How fun is that? I think he did a great job. It’s fun, it’s sexy, the costumes and fashion and settings are gorgeous, and the characters are so well designed. It makes me think about being in my own mid-twenties, and getting high and spending too much time in a tumblr and wikipedia hole circa 2012, but like, in a good way.

A note on being queer

From the get-go, H.A. makes it clear that his mission is to make a goofy and campy romp featuring trans-men having fun. Just two dudes, having a good time, and being unabashedly queer. Yet here he does a funny thing: his characters don’t look like what I thought that they were going to look like, especially in a fantasy setting where anything goes.

To quote from H.A.’s retrospring,

Anonymous: Ngl at first I thought Jules and Casper were lesbians and it was a surprise discovering they’re boys. Thank you for the way you convey their gender expression!

H.A.: my relationship w gender is complicated and I have a hard time naming it except to express it thru characters or by being myself and this is the best way I can do it

Like, I myself, I identify as trans-femme. I think women are pretty great. I’ve gone to great lengths to try to be more like women. Going in, I was ready to be like, this won’t neccessarily speak to me directly, and that’s fine.

But now that I’ve read the book, I’m like: if I had to detransition? and be, like, a guy again (gross)? I would want my whole vibe to be like Casper’s in the comic. What a beautiful and chill way to be.

Anyways, I’m going to buy three copies to give out as gifts.

  1. To do TCAF properly, without rushing, you need at least three hours to properly wander the festival and take in all the sights and scenes. I really enjoy going to TCAF. I’ve been, gosh, at least a half dozen times. I remember going in 2005, when it was held in the parking lot behind Honest Ed’s.

  2. In 2005, I had all the time in the world but I had to count my pennies and agonize over each and every purchase. As I approach middle age, I might lack time but I am at least blessed with money.

  3. I’m not a comics… super-fan. I love the medium; I think comics have a special power to capture the reader’s attention and take them away to another time and place. They provide a unique and arresting combination of visuals and text.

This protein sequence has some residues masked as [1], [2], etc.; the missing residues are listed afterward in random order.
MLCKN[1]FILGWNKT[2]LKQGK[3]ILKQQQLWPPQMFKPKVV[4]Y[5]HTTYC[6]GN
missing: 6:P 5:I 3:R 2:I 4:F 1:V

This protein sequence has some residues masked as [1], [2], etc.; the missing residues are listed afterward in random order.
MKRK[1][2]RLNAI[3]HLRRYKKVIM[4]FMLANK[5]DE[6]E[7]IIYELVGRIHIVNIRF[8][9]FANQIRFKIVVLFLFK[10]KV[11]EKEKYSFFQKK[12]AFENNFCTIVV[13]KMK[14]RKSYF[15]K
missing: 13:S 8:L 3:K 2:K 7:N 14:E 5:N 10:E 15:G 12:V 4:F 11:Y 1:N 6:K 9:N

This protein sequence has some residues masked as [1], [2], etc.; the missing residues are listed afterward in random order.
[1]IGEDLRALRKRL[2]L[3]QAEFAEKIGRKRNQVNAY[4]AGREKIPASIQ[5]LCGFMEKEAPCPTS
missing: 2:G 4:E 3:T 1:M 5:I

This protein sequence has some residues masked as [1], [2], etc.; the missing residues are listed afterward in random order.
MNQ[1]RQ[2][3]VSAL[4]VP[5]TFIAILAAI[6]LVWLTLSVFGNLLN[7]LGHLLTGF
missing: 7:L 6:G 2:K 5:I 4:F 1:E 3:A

But any given comic book has to speak to me, I don’t know.

    The art has to “pop”. Half-tone manga leaves me cold. I like that photocopied zines exist more than I enjoy actually reading them. If I were an artist myself, I might enjoy leafing through sketchbooks – but I’m not, and so I don’t. In theory I feel like I should enjoy weird abstract experiments, but more often than not I just want to be charmed by a story and escape somewhere, or at least learn something new.5 Frankly, I have read one too many raw and overly honest autobiographical coming-of-age retellings.

  4. Here, a brief pause. A couple years ago, when I was figuring out my gender and coming out, Mattie was a rare source of inspiration for being trans-femme non-binary. I remember being fascinated with their transition. I’m happy to report that Boys Weekend is a fun romp, and I felt simultaneously like the protagonist, a trans-femme non-binary former-beardo, and that I was being roasted. I’ve always enjoyed TCAF, but gosh, now that I’m queer it’s taken on new depths. There were so many of us milling around.

  5. I grew up on brazillian translations of Spiderman and X-Men comics, several issues cropped and bound into little A5 booklets they sold in papelarias. Occasionally we would get Duck Tales, or Mafalda. In highschool, I read Sandman and was blown away. One of my best friends’ cool older brother lent me his copy of Joe Sacco’s Palestine, and every book Joe has made has felt like a revelation.

# 2024-05-16